Queen coal will be fragrant

1 June 2007

‘Clean-coal power plant moves step closer’ was the headline I read over a story recently in one of the best-respected English-language daily newspapers. The hyphen is striking and I mused upon its import. I was struck, too, by the implication of forthcoming power plant.

Technical cleanness has long been required of coal for electrical generating stations, so hailing its nearer approach seems a little out of order. In my treasured copy of a 1980s ‘energy dictionary’ I find that the term Coal cleaning refers the user to a string of other entries – Baum coal washer, Cyclone washer, Dense medium process, Dry cleaning process and Froth flotation – so even in those far-off days the notion of feeding as-mined coal to a power plant boiler must have been too primitive even to cross an operator’s mind.

The (hyphenless) term, clean coal technology, as used in more recent times, has usually pertained to the cleaning of emitted combustion products rather than of feed coal, and more particularly to the removal of environmental pollutants and contaminants. The most modern offenders – greenhouse gases – are bringing on the newest developments and are, I guess, responsible for the newspaper reporter’s excitement noted above.

Perhaps the ‘clean-coal power plant’ that they so enthusiastically foresee includes the kind of station I wondered at in MPS last June, p79*, fired by ultimately clean carbonless coal: if ‘coal’ it can be called.

Energy business is regrouping, with a little drama

For some time now the world has seen a weakening in the power of the ‘oil majors’, the big multinational hydrocarbon companies that once dominated the liquid fuel market. Taking over instead, and ever more strongly, we have hydrocarbon-endowed countries governed by interventionists of one kind or another. An obvious example is Russia, which has been making headlines with its progressive politicisation of its vast hydrocarbon resources. But more interesting in its way is a much smaller state that has, for its size, been as richly endowed.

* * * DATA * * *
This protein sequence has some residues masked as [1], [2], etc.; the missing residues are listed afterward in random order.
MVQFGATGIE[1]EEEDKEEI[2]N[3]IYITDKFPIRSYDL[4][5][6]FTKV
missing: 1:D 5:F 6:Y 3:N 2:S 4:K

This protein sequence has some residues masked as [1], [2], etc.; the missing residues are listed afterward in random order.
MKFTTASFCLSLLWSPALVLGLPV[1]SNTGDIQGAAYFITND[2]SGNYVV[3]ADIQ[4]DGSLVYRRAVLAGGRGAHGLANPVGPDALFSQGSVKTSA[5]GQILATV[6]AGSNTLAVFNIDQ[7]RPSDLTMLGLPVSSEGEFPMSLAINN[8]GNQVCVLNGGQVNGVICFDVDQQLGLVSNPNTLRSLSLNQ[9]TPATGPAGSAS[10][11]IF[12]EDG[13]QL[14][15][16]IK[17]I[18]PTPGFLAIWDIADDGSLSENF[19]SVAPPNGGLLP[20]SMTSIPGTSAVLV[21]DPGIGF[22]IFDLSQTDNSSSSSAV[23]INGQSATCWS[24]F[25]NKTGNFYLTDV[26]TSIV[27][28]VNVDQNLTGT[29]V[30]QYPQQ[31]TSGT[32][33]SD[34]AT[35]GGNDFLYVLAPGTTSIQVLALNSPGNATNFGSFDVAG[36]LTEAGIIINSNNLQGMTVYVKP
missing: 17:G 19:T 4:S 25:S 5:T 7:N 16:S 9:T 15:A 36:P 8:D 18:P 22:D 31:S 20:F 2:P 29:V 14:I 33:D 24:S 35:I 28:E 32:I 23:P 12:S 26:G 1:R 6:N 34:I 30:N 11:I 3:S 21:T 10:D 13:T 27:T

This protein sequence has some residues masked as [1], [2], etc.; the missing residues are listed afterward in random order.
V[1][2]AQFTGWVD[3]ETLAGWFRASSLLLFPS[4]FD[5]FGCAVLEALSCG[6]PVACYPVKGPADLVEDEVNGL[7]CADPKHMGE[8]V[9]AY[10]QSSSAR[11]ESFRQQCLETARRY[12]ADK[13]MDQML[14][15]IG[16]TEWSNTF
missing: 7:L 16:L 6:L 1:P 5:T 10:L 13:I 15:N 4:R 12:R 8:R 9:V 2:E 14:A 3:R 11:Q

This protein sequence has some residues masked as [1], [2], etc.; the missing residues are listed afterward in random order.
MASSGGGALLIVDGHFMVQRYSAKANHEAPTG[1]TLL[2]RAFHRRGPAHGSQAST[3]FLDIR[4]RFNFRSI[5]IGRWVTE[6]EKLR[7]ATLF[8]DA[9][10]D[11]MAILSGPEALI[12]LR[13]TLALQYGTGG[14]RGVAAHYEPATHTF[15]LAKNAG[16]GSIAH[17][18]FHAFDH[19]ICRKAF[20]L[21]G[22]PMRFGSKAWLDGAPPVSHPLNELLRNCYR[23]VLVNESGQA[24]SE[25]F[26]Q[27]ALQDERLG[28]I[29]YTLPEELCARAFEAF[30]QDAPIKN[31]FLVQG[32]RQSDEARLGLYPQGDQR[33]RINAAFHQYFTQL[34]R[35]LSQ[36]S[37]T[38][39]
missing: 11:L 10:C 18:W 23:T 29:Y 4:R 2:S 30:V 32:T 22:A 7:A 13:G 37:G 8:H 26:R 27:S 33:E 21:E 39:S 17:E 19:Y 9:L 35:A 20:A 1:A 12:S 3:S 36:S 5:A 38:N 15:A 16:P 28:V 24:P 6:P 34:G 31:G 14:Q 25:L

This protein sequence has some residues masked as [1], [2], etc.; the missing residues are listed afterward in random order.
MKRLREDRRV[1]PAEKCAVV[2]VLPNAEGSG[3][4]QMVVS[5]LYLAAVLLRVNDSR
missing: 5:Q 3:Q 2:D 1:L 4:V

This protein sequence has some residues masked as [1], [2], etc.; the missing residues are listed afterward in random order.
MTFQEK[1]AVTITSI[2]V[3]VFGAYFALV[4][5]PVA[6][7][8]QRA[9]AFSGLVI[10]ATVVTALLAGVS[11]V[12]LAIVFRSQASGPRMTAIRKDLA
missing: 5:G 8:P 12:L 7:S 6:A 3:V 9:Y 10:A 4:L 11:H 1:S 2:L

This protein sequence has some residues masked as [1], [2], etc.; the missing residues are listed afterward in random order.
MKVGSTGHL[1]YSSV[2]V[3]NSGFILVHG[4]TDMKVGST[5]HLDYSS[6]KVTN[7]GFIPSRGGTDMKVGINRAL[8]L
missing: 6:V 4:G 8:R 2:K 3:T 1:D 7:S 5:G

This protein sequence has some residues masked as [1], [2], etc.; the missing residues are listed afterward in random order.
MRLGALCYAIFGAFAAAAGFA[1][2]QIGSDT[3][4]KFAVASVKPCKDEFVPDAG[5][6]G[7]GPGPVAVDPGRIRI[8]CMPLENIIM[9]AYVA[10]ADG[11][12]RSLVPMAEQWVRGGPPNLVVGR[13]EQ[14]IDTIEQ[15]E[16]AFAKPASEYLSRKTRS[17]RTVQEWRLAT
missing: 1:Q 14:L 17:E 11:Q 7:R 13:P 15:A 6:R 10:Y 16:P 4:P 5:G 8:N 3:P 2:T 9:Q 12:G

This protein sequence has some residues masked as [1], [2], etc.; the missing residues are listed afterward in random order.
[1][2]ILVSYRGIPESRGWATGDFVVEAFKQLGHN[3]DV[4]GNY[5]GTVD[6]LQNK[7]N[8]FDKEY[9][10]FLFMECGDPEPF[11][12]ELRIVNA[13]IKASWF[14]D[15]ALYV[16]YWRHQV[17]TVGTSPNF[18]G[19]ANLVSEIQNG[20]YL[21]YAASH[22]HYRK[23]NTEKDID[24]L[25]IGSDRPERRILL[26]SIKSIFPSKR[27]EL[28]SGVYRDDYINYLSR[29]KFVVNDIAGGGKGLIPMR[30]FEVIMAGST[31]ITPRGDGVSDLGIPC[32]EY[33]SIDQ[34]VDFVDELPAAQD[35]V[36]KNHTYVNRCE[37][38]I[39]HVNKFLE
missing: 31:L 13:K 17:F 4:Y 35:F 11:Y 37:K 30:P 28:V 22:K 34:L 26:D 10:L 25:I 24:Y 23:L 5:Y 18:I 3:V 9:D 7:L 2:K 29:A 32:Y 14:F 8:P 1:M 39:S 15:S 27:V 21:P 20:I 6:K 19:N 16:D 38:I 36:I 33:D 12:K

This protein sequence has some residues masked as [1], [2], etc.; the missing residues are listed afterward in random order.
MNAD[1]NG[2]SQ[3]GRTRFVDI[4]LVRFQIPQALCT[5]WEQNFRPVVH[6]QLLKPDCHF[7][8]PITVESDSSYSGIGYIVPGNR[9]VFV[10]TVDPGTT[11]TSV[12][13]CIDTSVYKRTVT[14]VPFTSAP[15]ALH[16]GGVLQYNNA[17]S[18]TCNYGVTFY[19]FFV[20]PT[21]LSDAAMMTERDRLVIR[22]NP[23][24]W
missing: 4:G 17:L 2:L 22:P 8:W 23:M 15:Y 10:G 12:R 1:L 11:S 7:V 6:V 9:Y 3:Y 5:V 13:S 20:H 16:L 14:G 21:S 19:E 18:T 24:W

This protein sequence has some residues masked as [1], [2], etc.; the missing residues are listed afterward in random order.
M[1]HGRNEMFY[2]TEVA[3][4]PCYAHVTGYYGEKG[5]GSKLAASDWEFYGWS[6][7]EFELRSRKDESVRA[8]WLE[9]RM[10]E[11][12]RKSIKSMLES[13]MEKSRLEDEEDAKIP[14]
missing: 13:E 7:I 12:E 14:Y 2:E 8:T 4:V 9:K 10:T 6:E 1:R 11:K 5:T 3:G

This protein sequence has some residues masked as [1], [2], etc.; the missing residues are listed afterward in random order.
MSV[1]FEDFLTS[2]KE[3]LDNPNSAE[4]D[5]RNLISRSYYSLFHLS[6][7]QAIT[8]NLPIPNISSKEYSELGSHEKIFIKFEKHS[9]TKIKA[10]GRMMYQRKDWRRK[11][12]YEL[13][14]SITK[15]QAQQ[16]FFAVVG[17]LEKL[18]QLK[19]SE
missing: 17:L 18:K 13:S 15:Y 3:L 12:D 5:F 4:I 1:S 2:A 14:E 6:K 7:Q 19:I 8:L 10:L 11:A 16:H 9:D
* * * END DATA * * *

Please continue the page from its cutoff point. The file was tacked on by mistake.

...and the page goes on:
In last month’s MPS, while pondering oil companies’ past – and possible future – branching-out into nuclear power, I also relished news of a nuclear group that would like to take up wind farming. But at least as instructive as these instances is the emirate of Abu Dhabi, which produces by far the greatest part of the United Arab Emirates’ oil, a commodity they mostly export. Unlike the top management of Total, which sees that company’s way forward as venturing from hydrocarbons into nuclear power, the leading lights of Abu Dhabi see their salvation in renewable energy.

In realisation of what they call the Masdar Initiative, the emirate’s strategists want to research and develop energy technology. They wish to do this for a world they believe anxious to mitigate the effects of climate change brought about by careless consumption of hydrocarbon fuel. Their r&d intentions are very ambitious, and framed for carrying out in partnership with prominent academic institutions in the UK, USA and Japan.

The Masdar initiators seem highly conscious of the interdependence of their many endeavours. To name just two of these: they are working on CO2 capture as much for use of the CO2 in enhancing oilfields’ production as for passive sequestration, and are collaborating with a German group in plans for a 100 MW solar power plant. They are understandably a bit ambivalent about their aims, claiming that they do not so much seek substitutes for their oil and gas export enterprises as to make their hydrocarbon resources last longer before necessarily giving way to renewable successors.

So whereas the hydrocarbon old-timer, Total, contemplates a ‘nuclear adventure’, the visionaries of Abu Dhabi prefer to bet on the renewables that Total thinks inadequate. It is a possibly dramatic confrontation of ideas. Personally I think it should not be over-dramatised. Humankind will probably need to make appropriate use of nearly every energy source that offers, whether it be hydrocarbon, renewable or nuclear (or…?), for as far ahead as we can sensibly foresee.

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